Last week the English program had a humorous email conversation about the new Grand Theft Auto release. It sparked some discussion about gaming and learning, a topic that librarians have been geeking out about for quite a while. How can we get students to engage with our online presence and electronic resources with the same motivation and enthusiasm they bring to gaming? The repeat and learn, repeat and learn, pattern of building game knowledge and skills without instruction/direction….why, oh why don’t they do that with library databases? the catalog?…etc. How can we make our library site a world that young and old want to enter and move through? This could happen, right?! And should they have avatars….fun questions about technology and access and site design and learning and service that go on and on.
I’m reminded of a library school paper (oh, boy), I think it was for an organization of information class. I wanted to connect Feng Shui principles to information architecture and web design…and learning environments and on and on (I’ll see if I can dig it up, this is the only MLS paper I ever saw where the instructor commented “‘A’ for effort”). I did find lots on interesting material on the various elements, but only one mention specifically of Feng Shui in information design (I think- I better find the paper).
Why Feng Shui? As I recall this sprang not just from a personal interest in Feng Shui and a lingering desire to be some kind of guru, but from experiences with file management and reorganizing shared drives and folders at the WOU library and the Department of Public Safety Standards and Training curriculum unit. When organizations grow there’s a tipping point where the homegrown system that used to be fine just isn’t working for all of the new hires who don’t realize that the state mandated safety training curriculum is kept in a file called “Diana’s Stuff”.
Principles of clutter clearing and connections to calm (oh, that’s annoying) are so apparent when trying to navigate through a shared mess of electronic documents. Frantic, a lot of extra clicking, I think it was here, or was it here, multiple documents named multiple things, which is the current draft…I’m guessing we’ve all been here at some point. And how nice and peaceful is it to have these same documents (and your website, of course) arranged in a way that lets you move to and from what you need with ease and not a lot of energy drain.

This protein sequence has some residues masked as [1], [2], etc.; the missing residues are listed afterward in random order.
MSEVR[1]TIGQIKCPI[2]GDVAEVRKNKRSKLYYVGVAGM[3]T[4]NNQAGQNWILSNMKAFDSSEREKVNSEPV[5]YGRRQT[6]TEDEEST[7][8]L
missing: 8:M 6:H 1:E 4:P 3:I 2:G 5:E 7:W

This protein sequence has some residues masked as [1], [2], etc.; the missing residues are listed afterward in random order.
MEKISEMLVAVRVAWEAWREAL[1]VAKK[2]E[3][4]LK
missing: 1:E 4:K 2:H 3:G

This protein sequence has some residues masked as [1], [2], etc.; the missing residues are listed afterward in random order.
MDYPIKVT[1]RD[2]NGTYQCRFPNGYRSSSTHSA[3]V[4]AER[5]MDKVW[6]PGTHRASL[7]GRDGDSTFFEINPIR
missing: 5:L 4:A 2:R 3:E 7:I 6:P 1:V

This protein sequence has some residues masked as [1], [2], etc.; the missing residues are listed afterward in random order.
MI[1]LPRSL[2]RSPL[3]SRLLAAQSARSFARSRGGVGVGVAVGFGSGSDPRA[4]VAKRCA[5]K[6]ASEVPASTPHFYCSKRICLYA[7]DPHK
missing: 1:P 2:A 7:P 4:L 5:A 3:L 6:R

Librarians think about these same principles in keeping our reference desk clutter free with an inviting physical structure. The microfilm box, binders, multiple handouts, scanner, barcode reader, phones, stacks of papers…not inviting. I’m not a neat freak (if you want personal testimonies, let me know), but clutter drains energy from patrons when they approach a desk and creates a barrier. Ahhh, my new reference desk , just like this description of the Isamu Noguchi Garden Museum” displays a comprehensive collection of artwork by this sculptor in a tranquil setting created by the artist” (…in a tranquil catalog created by the librarian….). Actually, if our print collections go the way of muscle cars and Tang (i.e., available but eccentric), we’ll have room for this.